Volunteers revel in World Cup experience

  • The biggest team of all: the volunteers at Lithuania 2021

  • Several hundred volunteers assisted at the Futsal World Cup

  • Many European countries represented but also those as far afield as Argentina and IR Iran

The FIFA Futsal World Cup 2021 Lithuania™ brought together national teams from 24 countries. And while most have already left for home, there is one particularly sizeable group who were the first to arrive and will be the last to leave.

Numbering several hundred and from diverse backgrounds, they are of course the tournament volunteers. Largely unnoticed by those following proceedings on TV or online, they have nonetheless been hugely appreciated by those attending the arenas for the crucial part they have played.

Volunteers in Kaunas during FIFA Futsal World Cup 2021

Specifically, they have been providing invaluable assistance to the participating teams, spectators, FIFA staff and the Local Organising Committee (LOC) in areas from transport and accreditation to media and venue services in the three host cities of Klaipeda, Kaunas, and Vilnius.

"It’s nice to see that people are willing to dedicate themselves for such a long period – almost a month. And most of them have been incredibly motivated, eager to learn and assist others in need,” Sigita Austinskaite, the LOC’s Volunteer Manager told FIFA.com.

KLAIPEDA, LITHUANIA - SEPTEMBER 17: A general view during the FIFA Futsal World Cup 2021 group E match between Spain and Japan at Klaipeda Arena on September 17, 2021 in Klaipeda, Lithuania. (Photo by Tullio Puglia - FIFA/FIFA via Getty Images)

Those helping out included not only individuals and young people, but also families and senior citizens. “For example, we had both male and female twins coming to volunteer,” revealed Austinskaite, “while in Klaipeda we had a number of people over the age of 65. They fitted very well into the venue team and some were also able to learn a little English with the help of the FIFA staff.”

International flavour

The teams of volunteers were nothing if not international, with an array of European countries – from Spain and Germany to Romania – represented, not to mention places as far flung as IR Iran and Argentina.

One of this international cohort is Caterina, a 24-year-old Argentinian of Lithuanian descent. Her grandparents emigrated from the Baltic state to South America between the two World Wars.

Despite growing up in La Plata in the province of Buenos Aires, Caterina held on to her Lithuanian roots and three years ago came to study in Vilnius, where she mastered the local language. Recently she began studying Sports Management in Kaunas, and so jumped at the chance to see how a major sports event is run.

“It’s really interesting to be a part of a FIFA event. You get to meet a lot of people and there’s plenty of action,” said the Argentinian, who performed various roles from accreditation and VIP services to assisting the official mascot Ivartito.

Volunteer Caterina

She also got to learn a new sport.“I didn’t know the rules of futsal before, but now I know how it’s played," said the girl who supports Racing Club because of her father. "It’s an interesting, dynamic sport. When I have the chance, I try watch the matches and it’s really great, as I can also cheer for my homeland Argentina."

On Wednesday, she was fortunate to attend a Superclasico in person and watch as her compatriots prevailed against Brazil in their semi in Kaunas: “It’s great to see so many people coming out to support both teams, even Lithuanians can be seen wearing Brazil and Argentina jerseys. I was expecting Brazil to win but the Albiceleste managed to go through, so I was dancing with joy!” she admitted, adding there was even a party hosted by local Argentinians after the win.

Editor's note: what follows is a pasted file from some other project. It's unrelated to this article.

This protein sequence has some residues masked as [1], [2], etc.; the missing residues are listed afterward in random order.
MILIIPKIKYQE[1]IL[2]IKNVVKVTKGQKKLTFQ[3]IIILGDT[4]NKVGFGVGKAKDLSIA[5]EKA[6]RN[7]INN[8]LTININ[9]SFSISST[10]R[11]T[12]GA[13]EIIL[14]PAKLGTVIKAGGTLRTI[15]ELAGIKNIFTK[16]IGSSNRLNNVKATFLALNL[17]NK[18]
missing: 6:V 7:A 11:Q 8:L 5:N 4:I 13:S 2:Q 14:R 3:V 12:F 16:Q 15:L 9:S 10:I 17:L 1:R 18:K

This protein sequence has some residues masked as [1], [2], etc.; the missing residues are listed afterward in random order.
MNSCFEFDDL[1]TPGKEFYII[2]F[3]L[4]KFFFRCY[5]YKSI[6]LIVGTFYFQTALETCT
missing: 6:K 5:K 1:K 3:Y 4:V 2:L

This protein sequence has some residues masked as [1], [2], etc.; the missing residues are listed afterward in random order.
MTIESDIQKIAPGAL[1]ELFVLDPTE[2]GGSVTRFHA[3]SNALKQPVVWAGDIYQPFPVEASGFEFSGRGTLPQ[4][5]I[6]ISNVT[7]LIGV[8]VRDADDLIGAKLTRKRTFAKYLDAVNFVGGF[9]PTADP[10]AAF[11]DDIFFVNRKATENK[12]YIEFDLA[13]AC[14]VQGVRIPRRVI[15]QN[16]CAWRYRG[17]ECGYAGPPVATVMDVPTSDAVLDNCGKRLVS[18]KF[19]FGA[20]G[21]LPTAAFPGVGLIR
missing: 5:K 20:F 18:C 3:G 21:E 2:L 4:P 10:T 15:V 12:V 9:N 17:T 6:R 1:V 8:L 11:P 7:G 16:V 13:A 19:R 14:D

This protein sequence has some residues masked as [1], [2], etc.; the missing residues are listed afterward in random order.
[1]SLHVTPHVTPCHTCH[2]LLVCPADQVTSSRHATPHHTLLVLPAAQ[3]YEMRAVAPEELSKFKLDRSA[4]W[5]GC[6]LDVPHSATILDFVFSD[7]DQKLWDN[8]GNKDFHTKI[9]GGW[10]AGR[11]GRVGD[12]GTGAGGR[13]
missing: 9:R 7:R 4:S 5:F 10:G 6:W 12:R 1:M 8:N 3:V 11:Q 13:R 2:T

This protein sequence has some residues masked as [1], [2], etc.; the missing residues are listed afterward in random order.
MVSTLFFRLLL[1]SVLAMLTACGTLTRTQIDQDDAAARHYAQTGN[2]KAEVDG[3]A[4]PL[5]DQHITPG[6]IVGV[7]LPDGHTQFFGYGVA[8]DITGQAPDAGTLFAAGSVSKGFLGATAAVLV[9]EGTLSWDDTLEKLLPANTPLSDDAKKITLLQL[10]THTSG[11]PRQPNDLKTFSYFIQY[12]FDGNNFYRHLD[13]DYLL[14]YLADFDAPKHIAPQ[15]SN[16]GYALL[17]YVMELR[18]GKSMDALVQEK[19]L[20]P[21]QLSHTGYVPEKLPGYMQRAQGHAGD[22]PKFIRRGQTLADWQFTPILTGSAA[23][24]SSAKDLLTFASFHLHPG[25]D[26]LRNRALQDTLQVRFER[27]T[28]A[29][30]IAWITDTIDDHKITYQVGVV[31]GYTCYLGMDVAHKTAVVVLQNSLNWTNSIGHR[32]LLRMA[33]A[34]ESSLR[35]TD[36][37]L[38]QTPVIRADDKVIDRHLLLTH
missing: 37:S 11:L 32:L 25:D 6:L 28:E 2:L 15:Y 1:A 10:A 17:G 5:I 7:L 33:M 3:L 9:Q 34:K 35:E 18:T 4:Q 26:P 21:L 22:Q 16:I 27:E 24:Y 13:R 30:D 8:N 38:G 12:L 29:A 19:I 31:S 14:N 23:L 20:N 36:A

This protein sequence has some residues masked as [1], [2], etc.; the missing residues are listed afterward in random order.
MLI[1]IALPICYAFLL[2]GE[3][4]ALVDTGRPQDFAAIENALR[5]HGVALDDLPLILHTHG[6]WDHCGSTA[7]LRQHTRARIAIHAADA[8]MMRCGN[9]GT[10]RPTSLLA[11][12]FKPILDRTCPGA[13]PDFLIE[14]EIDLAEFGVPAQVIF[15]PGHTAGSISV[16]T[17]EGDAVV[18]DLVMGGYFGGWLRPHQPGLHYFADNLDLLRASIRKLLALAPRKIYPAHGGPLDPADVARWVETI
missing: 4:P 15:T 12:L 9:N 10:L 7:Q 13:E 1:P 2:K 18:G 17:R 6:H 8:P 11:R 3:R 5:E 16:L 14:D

Volunteer Caterina

For some locals, the chance to witness an elite international event such as the FIFA Futsal World Cup is an unmissable opportunity to learn from the leading professionals, while also getting to know people from other countries.

Audrius, a Lithuanian who is also 24, studied Sports Management & Development in the University of Portsmouth, before spending last year coaching basketball in Sweden. For him the chance to volunteer in his home town was too good to miss.

 Volunteer Audrius with mascot Ivartito

“I have career aspirations in sport, and since it’s a world class event I wanted to see its organization up close. I wanted to see how FIFA and the LOC operate and get acquainted with people working at this type of event,” said Audrius, who has been part of match operations and volunteer management in Kaunas. “It was great to watch the games afterwards and feel I’d been part of all that. A lot of things impressed me, especially working with national teams before games and the whole matchday-preparation side of things. Also, it was interesting to meet people from all over the world.

From a sporting perspective, Audrius told us he had played futsal before and thus knew the game, but that seeing elite teams had given him a new perspective. “I learned about the rules in detail, as well as tactical things that teams have employed during the tournament.”

Indeed, the teams themselves have acknowledged the great efforts of the organizers and volunteers. One particular episode stuck in Audrius’ memory: “When Thailand played in Kaunas, it was a lovely surprise to walk into their dressing room the day after the match and see a thank you message on the board.”

And although the tournament concludes in a couple of days and only one team will be able to take the trophy home, the team of volunteers will be taking away rewards of their own: weeks of great memories, unforgettable experiences and new friends.